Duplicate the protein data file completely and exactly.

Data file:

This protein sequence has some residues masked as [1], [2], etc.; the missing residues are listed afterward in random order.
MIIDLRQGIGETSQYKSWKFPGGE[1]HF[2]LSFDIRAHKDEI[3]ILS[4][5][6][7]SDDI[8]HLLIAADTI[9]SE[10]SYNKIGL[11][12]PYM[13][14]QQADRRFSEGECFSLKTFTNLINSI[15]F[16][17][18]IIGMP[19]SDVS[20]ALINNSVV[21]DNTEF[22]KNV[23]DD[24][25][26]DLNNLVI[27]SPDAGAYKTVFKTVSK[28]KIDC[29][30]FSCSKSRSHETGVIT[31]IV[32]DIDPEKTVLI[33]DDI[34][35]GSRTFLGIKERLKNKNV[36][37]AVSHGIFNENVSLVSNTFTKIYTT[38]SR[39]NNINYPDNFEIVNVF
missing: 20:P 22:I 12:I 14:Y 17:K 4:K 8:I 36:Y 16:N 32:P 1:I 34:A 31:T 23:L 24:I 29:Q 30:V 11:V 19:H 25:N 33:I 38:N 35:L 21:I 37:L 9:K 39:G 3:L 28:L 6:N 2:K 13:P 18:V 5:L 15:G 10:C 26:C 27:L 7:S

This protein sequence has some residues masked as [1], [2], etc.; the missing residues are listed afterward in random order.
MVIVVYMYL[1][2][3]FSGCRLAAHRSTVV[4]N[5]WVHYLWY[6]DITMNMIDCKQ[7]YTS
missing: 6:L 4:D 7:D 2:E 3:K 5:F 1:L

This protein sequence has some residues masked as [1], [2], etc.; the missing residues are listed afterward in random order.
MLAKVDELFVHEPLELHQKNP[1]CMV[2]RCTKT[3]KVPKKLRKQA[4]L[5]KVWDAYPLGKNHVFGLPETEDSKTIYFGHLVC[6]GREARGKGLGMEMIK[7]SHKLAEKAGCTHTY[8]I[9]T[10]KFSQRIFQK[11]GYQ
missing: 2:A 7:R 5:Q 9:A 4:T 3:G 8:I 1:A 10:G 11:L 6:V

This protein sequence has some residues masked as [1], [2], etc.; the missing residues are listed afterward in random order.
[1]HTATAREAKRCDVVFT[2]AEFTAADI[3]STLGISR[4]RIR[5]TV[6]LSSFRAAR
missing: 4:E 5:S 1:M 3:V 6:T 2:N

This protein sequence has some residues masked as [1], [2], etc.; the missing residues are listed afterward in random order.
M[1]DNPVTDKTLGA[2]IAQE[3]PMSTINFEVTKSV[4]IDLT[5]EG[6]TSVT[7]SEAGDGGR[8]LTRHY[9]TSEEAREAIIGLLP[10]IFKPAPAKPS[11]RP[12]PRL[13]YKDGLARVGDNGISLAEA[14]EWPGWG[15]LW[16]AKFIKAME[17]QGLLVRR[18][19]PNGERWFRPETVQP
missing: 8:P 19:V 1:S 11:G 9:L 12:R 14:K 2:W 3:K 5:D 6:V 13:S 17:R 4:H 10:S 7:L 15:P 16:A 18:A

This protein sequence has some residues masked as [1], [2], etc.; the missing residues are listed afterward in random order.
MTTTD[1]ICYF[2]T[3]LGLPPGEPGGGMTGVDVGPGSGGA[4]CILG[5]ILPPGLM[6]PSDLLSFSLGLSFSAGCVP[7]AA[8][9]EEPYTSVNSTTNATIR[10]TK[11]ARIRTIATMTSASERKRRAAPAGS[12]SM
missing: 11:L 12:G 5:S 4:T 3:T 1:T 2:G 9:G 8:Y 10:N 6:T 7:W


This protein sequence has some residues masked as [1], [2], etc.; the missing residues are listed afterward in random order.
MIIDLRQGIGETSQYKSWKFPGGE[1]HF[2]LSFDIRAHKDEI[3]ILS[4][5][6][7]SDDI[8]HLLIAADTI[9]SE[10]SYNKIGL[11][12]PYM[13][14]QQADRRFSEGECFSLKTFTNLINSI[15]F[16][17][18]IIGMP[19]SDVS[20]ALINNSVV[21]DNTEF[22]KNV[23]DD[24][25][26]DLNNLVI[27]SPDAGAYKTVFKTVSK[28]KIDC[29][30]FSCSKSRSHETGVIT[31]IV[32]DIDPEKTVLI[33]DDI[34][35]GSRTFLGIKERLKNKNV[36][37]AVSHGIFNENVSLVSNTFTKIYTT[38]SR[39]NNINYPDNFEIVNVF
missing: 20:P 22:I 12:I 14:Y 17:K 4:K 8:I 36:Y 16:N 32:P 1:I 34:A 31:T 23:L 24:I 29:Q 30:V 11:V 19:H 25:N 33:I 38:N 35:L 21:I 37:L 9:K 39:G 3:L 28:L 6:N 2:K 13:P 18:V 5:L 15:G 10:C 26:C 27:L 7:S

This protein sequence has some residues masked as [1], [2], etc.; the missing residues are listed afterward in random order.
MVIVVYMYL[1][2][3]FSGCRLAAHRSTVV[4]N[5]WVHYLWY[6]DITMNMIDCKQ[7]YTS
missing: 6:L 4:D 7:D 2:E 3:K 5:F 1:L

This protein sequence has some residues masked as [1], [2], etc.; the missing residues are listed afterward in random order.
MLAKVDELFVHEPLELHQKNP[1]CMV[2]RCTKT[3]KVPKKLRKQA[4]L[5]KVWDAYPLGKNHVFGLPETEDSKTIYFGHLVC[6]GREARGKGLGMEMIK[7]SHKLAEKAGCTHTY[8]I[9]T[10]KFSQRIFQK[11]GYQ
missing: 2:A 7:R 5:Q 9:A 4:T 3:G 8:I 1:A 10:G 11:L 6:V

This protein sequence has some residues masked as [1], [2], etc.; the missing residues are listed afterward in random order.
[1]HTATAREAKRCDVVFT[2]AEFTAADI[3]STLGISR[4]RIR[5]TV[6]LSSFRAAR
missing: 4:E 5:S 1:M 3:V 6:T 2:N

This protein sequence has some residues masked as [1], [2], etc.; the missing residues are listed afterward in random order.
M[1]DNPVTDKTLGA[2]IAQE[3]PMSTINFEVTKSV[4]IDLT[5]EG[6]TSVT[7]SEAGDGGR[8]LTRHY[9]TSEEAREAIIGLLP[10]IFKPAPAKPS[11]RP[12]PRL[13]YKDGLARVGDNGISLAEA[14]EWPGWG[15]LW[16]AKFIKAME[17]QGLLVRR[18][19]PNGERWFRPETVQP
missing: 8:P 19:V 1:S 11:G 9:L 12:R 14:K 2:W 3:K 5:D 6:V 13:S 17:R 4:H 10:S 7:L 15:P 16:A 18:A

This protein sequence has some residues masked as [1], [2], etc.; the missing residues are listed afterward in random order.
MTTTD[1]ICYF[2]T[3]LGLPPGEPGGGMTGVDVGPGSGGA[4]CILG[5]ILPPGLM[6]PSDLLSFSLGLSFSAGCVP[7]AA[8][9]EEPYTSVNSTTNATIR[10]TK[11]ARIRTIATMTSASERKRRAAPAGS[12]SM
missing: 11:L 12:G 5:S 4:T 3:T 1:T 2:G 9:G 8:Y 10:N 6:T 7:W